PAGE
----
This afternoon, they'll be facing a team with a similarly-dismal NCAA history in Penn State, although Pat Chambers at least has the Lions moving forward instead of rocketing downward. PSU won the lone meeting this year, 56-43 at home. If I were you, I would skip this game.
#14 Rutgers (10-21, RPI 164) vs. #11 Minnesota (17-14, RPI 94), 7:00 on BTN
164? Has RPI seen Rutgers play? Losers of 14 straight, the Scarlet Knights are a perfect example of Jim Delany's master plan. It's not a coincidence that this game will be hidden on BTN. The fewer people that see this, the better. Eddie Jordan's team will have access to better resources in the coming years, but they've got to at least become competitive. A fluke win over Wisconsin doesn't make up for two months of bad basketball.
They're playing a Minnesota team that is in this position largely because of performances like their 89-80 home win over Rutgers in January. Earning only a meh win in non-conference play (against Georgia, currently a Lunardi 9-seed), Minnesota looked like a better-than-its-record team after starting off 0-5 in conference play, with just one bad loss (at Michigan). After dropping road games to Nebraska and Penn State, the Gophers evoked memories of Dennis Green. (Side note: Green spent five years coaching bad teams at Northwestern, but also managed to get the Vikings into the NFC Championship Game twice in three years.)
Give Minnesota credit for scratching out home wins against Illinois and Purdue and road wins against Iowa and Michigan State, but this looks like a transition year for Richard Pitino's team, as he shifts them from the plodding offense they ran under Tubby Smith to a faster-paced team similar to what his dad runs at Louisville. Minnesota should get the win, but then again, they should have beaten Penn State at home, too.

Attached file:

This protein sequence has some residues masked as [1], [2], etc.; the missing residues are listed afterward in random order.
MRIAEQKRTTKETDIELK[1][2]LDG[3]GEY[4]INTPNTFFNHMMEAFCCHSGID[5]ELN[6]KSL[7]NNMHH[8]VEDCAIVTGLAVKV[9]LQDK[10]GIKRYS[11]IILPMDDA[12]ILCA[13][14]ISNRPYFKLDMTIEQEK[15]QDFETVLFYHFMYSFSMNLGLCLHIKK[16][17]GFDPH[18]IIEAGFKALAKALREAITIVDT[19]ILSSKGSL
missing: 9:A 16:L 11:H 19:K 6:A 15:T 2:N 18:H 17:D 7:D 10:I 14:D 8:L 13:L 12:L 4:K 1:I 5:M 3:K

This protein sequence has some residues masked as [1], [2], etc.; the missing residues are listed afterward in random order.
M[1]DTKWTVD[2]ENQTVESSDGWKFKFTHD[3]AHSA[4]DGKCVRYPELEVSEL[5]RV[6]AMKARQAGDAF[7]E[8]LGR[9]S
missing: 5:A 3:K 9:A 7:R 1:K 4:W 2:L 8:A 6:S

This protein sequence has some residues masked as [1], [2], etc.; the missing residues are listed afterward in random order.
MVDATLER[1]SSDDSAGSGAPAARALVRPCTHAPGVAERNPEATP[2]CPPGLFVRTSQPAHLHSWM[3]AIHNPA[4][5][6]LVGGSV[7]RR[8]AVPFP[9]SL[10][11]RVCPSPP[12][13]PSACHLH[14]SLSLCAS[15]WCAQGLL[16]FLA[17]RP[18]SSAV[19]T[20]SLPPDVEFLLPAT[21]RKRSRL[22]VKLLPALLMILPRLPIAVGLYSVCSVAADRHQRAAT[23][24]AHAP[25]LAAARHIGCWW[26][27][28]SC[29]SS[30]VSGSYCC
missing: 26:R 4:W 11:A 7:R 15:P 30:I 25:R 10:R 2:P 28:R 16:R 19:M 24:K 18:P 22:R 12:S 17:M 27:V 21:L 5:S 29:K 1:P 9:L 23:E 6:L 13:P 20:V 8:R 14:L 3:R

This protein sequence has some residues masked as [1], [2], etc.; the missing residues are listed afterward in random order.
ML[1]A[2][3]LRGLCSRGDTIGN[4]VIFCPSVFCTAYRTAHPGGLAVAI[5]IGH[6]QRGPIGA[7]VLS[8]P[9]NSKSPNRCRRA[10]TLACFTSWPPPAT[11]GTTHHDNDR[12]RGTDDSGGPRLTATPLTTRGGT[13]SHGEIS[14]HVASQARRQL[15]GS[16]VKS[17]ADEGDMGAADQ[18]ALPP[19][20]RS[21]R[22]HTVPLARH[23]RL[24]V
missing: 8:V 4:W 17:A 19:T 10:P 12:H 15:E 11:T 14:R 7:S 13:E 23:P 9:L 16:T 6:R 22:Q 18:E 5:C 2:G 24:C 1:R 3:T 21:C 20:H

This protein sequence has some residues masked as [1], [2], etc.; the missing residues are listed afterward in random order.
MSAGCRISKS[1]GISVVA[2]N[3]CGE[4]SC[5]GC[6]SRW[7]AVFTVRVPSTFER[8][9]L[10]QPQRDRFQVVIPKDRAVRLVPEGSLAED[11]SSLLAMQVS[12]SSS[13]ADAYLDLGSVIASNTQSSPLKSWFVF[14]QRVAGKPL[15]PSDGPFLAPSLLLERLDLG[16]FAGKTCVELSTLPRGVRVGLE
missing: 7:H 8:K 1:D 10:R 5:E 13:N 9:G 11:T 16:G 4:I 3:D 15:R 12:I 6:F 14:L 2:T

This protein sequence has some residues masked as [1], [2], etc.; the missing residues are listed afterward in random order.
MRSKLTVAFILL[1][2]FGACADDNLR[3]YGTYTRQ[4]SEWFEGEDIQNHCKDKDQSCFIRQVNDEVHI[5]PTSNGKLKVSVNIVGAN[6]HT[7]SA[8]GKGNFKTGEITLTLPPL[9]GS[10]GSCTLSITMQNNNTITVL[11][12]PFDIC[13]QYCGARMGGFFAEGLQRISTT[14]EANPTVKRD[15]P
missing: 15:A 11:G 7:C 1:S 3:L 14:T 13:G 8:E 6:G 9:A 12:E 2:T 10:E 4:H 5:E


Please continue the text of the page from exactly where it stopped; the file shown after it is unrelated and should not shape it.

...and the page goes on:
The Patriot League final is tonight, pitting #4 Lafayette against #6 American (7:30, CBSSN). Imagine two teams about as good as Rutgers playing for a conference championship. Guess what? IT'S REAL. American swept the Leopards, 78-76 in Easton and 88-77 in DC, so prepare yourself for about 500 comments about how it's hard to beat the same team three times in one season. (FWIW, both teams split with each of the teams they beat in the tournament to get to the championship game.)
Also, in case you were wondering why Army is one of five original Division I teams never to make the tournament, it's because of Bobby Knight. No, really! Back when the NIT and NCAA were roughly equal in stature, Knight got Army to a 20-5 record in 1967-68 (which is an accomplishment in and of itself), but chose the NIT over the NCAA. Given that the NCAA was still bracketed geographically, with most of the good teams in the East and just UCLA in the West, it was probably a good decision.
In modern terms, it's because Army went 6-12 in this conference ... and that's roughly par for the course. Their 10-8 conference record in 2014 was their best conference record since 1990-91, their first year in the Patriot League. (To give you an idea of how difficult it is to win at Army, Mike Krzyzewski was 9-17 in his final season there.)
But that's OK. Those guys have a more important day job.